Mitrani-Reiser arrived at Hopkins as a postdoctoral fellow in February 2007 to continue her research on using probabilistic methods to estimate damage and loss in buildings affected by earthquakes and to extend that work to wind damage. Her research builds on a rich tradition of risk assessment research at Hopkins, but it goes beyond the typical structural engineering question of whether a building is safe or not, says Benjamin Schafer, chair of Civil Engineering at the Whiting School. “Judy has the best in what we would consider hard-core structural engineering training, but her research is more broad than that of a traditional structural engineer,” Schafer says. “There are broader disaster relief questions that engineers can have input on if they are willing to delve a little further, and that’s really what she has been able to do.”
Five months and 5,000 miles removed from her trip to Chile, Mitrani-Reiser sits in her tidy, first floor office in Latrobe Hall, contemplating the future. A giant whiteboard on one wall tracks the projects she’s working on, all color coded to indicate their progress. The projects she wants to finish now are in blue, current projects with a more flexible deadline are in green, and items that will soon require her attention are in red.
The board is a sea of blue and green. Among the projects is a National Science Foundation hurricane study, which builds on her prior earthquake work and looks at the vulnerability of residential buildings and the utility networks they depend on. There’s also an earthquake project where she plans to assess the performance of base-isolated structures in earthquake-prone regions.
She’d like to return to Chile to follow up with the hospitals that she and her team visited in March. She hopes the data they gathered there will help inform policymakers and engineers on how to better design hospitals to minimize the impact of ground shaking on hospital operations.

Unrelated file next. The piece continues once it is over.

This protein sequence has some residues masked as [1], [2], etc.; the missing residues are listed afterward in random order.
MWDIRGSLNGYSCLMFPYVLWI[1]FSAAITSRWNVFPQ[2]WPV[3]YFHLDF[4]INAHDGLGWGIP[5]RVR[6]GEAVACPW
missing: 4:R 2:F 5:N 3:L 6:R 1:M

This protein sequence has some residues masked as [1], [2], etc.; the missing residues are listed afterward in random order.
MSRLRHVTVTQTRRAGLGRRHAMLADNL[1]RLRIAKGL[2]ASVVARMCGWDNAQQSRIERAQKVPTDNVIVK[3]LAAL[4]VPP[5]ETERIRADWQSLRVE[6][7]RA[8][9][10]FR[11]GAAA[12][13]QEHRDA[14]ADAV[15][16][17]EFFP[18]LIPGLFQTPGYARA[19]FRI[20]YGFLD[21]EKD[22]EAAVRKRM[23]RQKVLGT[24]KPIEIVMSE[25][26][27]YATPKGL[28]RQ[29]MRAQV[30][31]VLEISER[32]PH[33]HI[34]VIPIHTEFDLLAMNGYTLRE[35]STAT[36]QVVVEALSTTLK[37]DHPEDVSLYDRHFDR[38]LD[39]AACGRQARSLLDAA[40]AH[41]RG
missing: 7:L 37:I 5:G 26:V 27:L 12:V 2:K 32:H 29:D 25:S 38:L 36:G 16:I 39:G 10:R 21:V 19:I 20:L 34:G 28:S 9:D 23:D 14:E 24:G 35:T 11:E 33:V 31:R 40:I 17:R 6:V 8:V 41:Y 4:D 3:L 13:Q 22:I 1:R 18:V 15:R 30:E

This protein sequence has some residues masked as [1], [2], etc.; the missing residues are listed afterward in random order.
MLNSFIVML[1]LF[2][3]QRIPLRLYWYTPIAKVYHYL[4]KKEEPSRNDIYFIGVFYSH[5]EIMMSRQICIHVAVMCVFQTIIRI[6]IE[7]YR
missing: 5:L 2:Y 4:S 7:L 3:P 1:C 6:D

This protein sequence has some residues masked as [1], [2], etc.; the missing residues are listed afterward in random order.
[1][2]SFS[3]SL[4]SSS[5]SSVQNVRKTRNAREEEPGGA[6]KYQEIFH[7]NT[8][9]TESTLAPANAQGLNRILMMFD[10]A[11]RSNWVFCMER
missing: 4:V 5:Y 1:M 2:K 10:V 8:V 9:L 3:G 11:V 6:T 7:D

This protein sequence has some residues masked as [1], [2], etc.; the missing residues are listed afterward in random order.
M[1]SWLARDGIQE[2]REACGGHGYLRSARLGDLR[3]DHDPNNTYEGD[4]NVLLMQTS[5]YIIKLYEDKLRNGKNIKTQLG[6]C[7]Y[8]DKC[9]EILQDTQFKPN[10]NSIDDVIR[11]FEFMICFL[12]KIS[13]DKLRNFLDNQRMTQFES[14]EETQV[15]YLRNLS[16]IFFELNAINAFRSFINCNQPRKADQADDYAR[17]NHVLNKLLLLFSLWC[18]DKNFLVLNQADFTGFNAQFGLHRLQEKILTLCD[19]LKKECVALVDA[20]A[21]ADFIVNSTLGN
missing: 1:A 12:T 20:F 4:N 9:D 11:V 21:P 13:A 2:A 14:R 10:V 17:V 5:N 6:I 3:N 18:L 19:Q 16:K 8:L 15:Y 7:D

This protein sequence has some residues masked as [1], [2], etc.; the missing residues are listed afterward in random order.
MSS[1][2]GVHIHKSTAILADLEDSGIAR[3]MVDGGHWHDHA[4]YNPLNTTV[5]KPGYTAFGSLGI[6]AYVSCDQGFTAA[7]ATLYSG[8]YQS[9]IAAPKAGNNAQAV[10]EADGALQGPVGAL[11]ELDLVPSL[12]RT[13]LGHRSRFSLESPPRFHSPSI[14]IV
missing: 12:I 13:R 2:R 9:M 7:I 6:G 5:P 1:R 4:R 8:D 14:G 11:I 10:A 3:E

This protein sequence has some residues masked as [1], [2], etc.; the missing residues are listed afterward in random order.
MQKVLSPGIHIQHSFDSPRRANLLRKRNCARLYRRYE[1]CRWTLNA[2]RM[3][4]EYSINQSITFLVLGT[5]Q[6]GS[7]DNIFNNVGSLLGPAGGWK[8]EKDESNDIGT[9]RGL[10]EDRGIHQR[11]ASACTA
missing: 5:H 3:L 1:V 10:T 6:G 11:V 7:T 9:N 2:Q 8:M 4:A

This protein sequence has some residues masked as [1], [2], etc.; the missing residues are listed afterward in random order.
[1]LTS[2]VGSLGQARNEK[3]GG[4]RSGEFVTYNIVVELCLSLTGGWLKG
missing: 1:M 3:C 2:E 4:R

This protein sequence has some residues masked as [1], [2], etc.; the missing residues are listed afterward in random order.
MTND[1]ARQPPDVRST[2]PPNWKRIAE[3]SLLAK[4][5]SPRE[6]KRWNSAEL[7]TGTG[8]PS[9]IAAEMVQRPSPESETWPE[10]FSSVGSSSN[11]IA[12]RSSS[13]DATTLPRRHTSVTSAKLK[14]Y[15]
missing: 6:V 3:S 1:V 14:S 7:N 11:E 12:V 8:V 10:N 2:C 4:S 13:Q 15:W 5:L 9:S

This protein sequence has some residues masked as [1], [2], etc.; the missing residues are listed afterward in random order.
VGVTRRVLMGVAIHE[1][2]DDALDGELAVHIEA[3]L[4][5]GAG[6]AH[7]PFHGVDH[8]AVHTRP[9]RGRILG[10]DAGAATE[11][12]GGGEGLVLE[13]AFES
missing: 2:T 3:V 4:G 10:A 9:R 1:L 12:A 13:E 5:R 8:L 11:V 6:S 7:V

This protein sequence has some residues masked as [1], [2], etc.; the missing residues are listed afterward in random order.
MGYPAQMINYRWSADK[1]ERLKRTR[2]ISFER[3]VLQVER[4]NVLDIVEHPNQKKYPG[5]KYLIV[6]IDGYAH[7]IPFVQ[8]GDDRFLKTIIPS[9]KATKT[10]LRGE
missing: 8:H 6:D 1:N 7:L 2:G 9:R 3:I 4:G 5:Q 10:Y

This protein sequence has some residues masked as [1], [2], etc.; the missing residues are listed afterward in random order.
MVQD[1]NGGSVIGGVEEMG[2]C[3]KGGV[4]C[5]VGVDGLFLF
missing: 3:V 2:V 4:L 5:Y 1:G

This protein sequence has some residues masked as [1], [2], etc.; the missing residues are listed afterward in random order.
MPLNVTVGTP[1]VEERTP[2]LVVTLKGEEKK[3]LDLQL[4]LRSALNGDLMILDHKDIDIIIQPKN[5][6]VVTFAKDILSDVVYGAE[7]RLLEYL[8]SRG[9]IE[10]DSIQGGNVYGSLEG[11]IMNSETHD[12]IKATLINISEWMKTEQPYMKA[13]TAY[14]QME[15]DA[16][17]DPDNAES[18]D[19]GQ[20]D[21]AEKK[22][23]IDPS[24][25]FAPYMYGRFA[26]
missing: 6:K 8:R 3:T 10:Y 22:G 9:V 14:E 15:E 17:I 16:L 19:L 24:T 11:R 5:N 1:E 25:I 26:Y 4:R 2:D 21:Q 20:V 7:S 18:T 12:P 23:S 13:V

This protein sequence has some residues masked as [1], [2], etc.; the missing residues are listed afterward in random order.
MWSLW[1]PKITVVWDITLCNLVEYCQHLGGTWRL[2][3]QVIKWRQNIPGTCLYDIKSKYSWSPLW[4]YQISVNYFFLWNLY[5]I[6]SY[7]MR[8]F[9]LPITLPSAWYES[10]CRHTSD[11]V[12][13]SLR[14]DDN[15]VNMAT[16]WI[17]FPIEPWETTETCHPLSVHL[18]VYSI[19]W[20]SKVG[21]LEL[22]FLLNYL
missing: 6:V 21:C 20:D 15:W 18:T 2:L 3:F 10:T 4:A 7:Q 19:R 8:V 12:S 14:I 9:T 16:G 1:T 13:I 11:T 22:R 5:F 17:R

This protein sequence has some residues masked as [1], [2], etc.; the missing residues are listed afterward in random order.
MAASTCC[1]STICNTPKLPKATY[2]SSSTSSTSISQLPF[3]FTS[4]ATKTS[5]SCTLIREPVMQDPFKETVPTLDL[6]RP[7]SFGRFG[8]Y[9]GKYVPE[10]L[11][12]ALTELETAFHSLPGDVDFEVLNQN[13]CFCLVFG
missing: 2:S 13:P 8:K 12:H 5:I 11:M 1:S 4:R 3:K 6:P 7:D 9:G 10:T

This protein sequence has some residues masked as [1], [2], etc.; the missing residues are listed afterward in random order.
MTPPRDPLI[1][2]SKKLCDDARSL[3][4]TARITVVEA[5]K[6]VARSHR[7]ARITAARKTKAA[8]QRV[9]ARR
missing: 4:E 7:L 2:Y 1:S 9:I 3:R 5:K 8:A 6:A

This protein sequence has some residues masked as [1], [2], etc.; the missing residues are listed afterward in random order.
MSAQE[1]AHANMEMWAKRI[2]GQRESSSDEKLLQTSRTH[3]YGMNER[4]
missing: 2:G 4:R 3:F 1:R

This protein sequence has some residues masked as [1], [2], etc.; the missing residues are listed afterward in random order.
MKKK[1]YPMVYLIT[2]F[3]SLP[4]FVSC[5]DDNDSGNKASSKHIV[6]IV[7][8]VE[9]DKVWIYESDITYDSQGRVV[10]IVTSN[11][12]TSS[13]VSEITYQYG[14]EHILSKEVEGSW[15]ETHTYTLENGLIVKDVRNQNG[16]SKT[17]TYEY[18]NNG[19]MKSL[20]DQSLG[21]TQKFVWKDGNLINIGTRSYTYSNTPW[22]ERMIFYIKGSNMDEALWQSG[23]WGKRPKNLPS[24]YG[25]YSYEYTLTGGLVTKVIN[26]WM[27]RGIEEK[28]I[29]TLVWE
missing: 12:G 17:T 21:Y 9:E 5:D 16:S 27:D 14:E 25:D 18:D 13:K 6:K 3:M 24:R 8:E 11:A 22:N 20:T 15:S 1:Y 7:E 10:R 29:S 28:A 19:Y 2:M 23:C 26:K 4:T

“If we as engineers can use our tools to assess the vulnerabilities of a structure, of an area, in a fairly accurate way, then we can do a lot ahead of time so that we aren’t taken by surprise by the impact of an event,” she says. “For earthquakes I think what’s really important is if we can accurately predict what we see happening in a structure, then we can help decision makers like building owners and local authorities pass mandates that reinforce mitigation efforts for certain types of construction.”
There’s also the issue of functionality. Other reconnaissance efforts after seismic events have examined hospital damage, but few have looked at the damage and functional loss of a structure in this type of systematic way and with an interdisciplinary approach. It’s an approach that Mitrani-Reiser would like to continue to use in her future investigations of hospitals and other structures impacted by earthquakes. She wants to identify the exact mechanisms that disrupt hospitals from providing regular services after a disaster, but her goal as a structural engineer is even broader. “The approach and mentality we used can apply to any kind of structure,” she says. “I looked at hospitals in this trip, but in general, I care about the continuity of operations of the built environment. We need to understand what we can do better that specifically minimizes loss of function. If we want to make better designs, we have to first understand what it is we are doing wrong.”
It’s a huge task. But Mitrani-Reiser is up to the challenge. In fact, she can hardly wait.